Balancing Old & New, Big & Small As Money & Energy Decline
The power of concentrated money – capital as we usually call it – is clearly enormous. Some things have to be done with collected resources if you want civilisation to continue, especially things to do with transport. But then there is the fact that if someone is doing it (using concentrated resources) and you are not, you will most likely be pushed out of the game, which is what the Luddites were protesting against. They have been much maligned, but they were not against technology or the future per se, they were against losing their jobs and a modest way of life that was probably a lot more sustainable than the Industrial Revolution which pushed them out. Capital, be it wielded by state socialism or more likely capitalists, is hostile to certain kinds of diversity, both human and bio.
That in itself is enough of a conundrum, but the mindset – for example of those following Warren Buffett – of only trying to get concentrated resources may well be toxic, since it takes us away from the daily business of provisioning ourselves reliably and resiliently. There are a number of ways of concentrating capital with minimal effort and the stock markets and the Internet have greatly facilitated the process – for some. Back in ancient history (say 2001), day traders used to sit at their terminals punting stocks back and forth like latterday jitterbugs, hoping to emulate their heroes – Buffett or Gordon Gekko in Wall Street (made in the pre-cambrian era – 1987).
During the heyday of the dot com era (somewhat shorter by the way, than, say, the Jurassic or Triassic eras of dinosaur fame and when much of our oil was being generated), in the dusky glens of Silicon Valley, and even on the rainy streets of London, there was much febrile fidgeting amongst nerds and geeks about how to become the next eBay or Google, companies able to explode into billion-dollar giants in a matter of minutes apparently.
People had noticed that unlike software, there is no exponential ‘breakout potential’ in mundane hardware like kale or potatoes. Potatoes don’t flow and whilst they do grow, they can’t multiply exponentially with little effort – they always need concomitant nutrients, old-fashioned things like water, nitrogen, phosphorous and sunlight. Exponential growth just means that the rate of growth keeps on increasing in a way that is proportional to the current value, thus the bigger the growing entity the more it will tend to grow bigger.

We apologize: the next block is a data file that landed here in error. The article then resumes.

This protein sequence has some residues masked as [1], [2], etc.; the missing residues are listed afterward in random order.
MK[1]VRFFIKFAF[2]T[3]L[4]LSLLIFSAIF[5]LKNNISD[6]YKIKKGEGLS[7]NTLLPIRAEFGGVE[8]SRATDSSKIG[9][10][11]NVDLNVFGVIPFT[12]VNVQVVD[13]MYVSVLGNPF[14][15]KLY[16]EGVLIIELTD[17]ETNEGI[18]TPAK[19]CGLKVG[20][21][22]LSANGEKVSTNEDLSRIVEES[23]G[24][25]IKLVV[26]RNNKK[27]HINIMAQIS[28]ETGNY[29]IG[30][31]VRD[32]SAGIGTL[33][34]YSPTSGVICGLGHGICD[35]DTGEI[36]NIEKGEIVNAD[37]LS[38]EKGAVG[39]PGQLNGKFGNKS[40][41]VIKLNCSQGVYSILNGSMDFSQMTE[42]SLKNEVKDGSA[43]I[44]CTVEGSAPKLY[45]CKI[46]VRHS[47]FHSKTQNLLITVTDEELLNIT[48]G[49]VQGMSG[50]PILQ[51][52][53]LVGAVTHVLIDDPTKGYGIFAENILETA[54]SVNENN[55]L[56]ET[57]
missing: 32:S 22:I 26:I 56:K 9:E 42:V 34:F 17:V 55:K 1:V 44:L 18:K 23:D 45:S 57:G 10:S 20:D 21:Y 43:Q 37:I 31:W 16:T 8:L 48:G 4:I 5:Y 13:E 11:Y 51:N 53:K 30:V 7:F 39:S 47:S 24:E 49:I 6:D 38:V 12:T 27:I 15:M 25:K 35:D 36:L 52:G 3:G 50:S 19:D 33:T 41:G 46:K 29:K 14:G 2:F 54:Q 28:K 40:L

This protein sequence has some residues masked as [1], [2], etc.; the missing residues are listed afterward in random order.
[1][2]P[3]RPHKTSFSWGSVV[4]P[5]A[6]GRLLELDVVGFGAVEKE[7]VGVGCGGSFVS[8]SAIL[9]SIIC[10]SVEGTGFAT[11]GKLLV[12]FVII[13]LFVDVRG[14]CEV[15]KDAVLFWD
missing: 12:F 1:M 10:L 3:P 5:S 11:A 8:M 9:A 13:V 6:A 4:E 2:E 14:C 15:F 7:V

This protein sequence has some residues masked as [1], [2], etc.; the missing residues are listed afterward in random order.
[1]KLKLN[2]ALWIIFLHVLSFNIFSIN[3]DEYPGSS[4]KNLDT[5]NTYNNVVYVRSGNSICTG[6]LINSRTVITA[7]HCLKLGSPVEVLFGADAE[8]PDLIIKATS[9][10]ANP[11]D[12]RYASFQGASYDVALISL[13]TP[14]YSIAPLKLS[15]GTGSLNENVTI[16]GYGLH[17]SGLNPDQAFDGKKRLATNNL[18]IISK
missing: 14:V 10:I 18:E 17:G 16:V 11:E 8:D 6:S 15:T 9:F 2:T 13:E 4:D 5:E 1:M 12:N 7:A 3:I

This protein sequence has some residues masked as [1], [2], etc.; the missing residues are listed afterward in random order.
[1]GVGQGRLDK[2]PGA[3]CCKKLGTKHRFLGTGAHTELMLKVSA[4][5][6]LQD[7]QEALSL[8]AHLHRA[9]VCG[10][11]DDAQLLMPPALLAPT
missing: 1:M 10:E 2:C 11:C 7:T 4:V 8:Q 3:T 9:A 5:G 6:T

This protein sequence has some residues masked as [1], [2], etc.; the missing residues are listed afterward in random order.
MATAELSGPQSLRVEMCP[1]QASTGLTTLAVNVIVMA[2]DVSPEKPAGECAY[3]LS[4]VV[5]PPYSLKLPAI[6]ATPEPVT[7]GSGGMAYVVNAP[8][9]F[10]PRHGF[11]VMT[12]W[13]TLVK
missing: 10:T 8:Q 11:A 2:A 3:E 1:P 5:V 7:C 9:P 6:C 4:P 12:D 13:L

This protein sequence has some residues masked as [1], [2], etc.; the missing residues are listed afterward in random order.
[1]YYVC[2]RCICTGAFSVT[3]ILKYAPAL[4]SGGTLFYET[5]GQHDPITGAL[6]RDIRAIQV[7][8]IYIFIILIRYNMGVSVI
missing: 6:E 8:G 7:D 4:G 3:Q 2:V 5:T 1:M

Exponential growth is a very infectious mindset but I worry that, apart from the fact that in the real world exponential growth eventually meets earthly limits (eg now), this way of thinking eats away at our capacity and will to provide for ourselves. It does this especially in a way that respects carrying capacity – the ability of the planet to support a particular population of creatures or whole ecosystems.
The rise of Google or even Microsoft, despite appearances to the contrary, is the opposite of growing or developing anything in the old fashioned way, be it potatoes or pottery. Software companies, and especially Internet software companies, can expand to fill almost 100% of a monetised space with ‘linear’ or even less effort. They are very often very clever, and their products may or may not be superbly made and very useful and just about everyone in the industrialized world uses software directly or indirectly every day, whether they know it or not. Just for the record, even though I am not running for President of the United States, I should mention that I was a software engineer in 2001. Though I failed to become a multi-billionaire, I maintain great respect for software developers.
To conclude: we are stuck with some difficult and surprising contradictions. Like it or lump it we need concentrated resources – such as lots of money – to do useful things, even though it is quite clear that we so often use such resources for bad things, such as wars and other forms of violence. At the same time, because we are reaching the limits to growth, have exceeded Earthly carrying capacity, and are tipping over peak oil into petroleum decline, we also now need rather urgently to rebuild a system of distributed generation of food, fuel and other vital needs. So we need some big and a lot small, and currently the big gets in the way of the small.
One of the ways this happens is that our systems of big economy, big education and exaggerated division of labour – virtually our whole culture in fact – are fairly hostile to notions of anything which is not, well, big! How can we engender the culture and teaching and ethos that a rebirth of the local (relocalization) will require, especially when that new ‘local’ will still need to be part of the regional, the nation and the international?
It is going to be tough to promote a kind of step-by-step, traditional zeitgeist in a world where it is also clear that there are great advantages in the tempting tools of exponential growth and where might is nearly always ‘right’ and where right means winning at all costs. However, there may be a silver lining: there are signs that at last even free market dominated governments (such as the US & UK) are reacting to the chaos that is reigning (raining?) in the financial world by starting to overtly rein in the obesity of giant financial corporations and say that they are too large.
If this were to mean that untrammelled ‘big’ was no longer the automatic convention, then that could both give some light and oxygen to carefully thought through ‘small’ and see the development of the right kind of larger organisms at the regional level and above, which will help both relocalization and build larger sustainable structures and institutions where the large helps the small – and vice versa.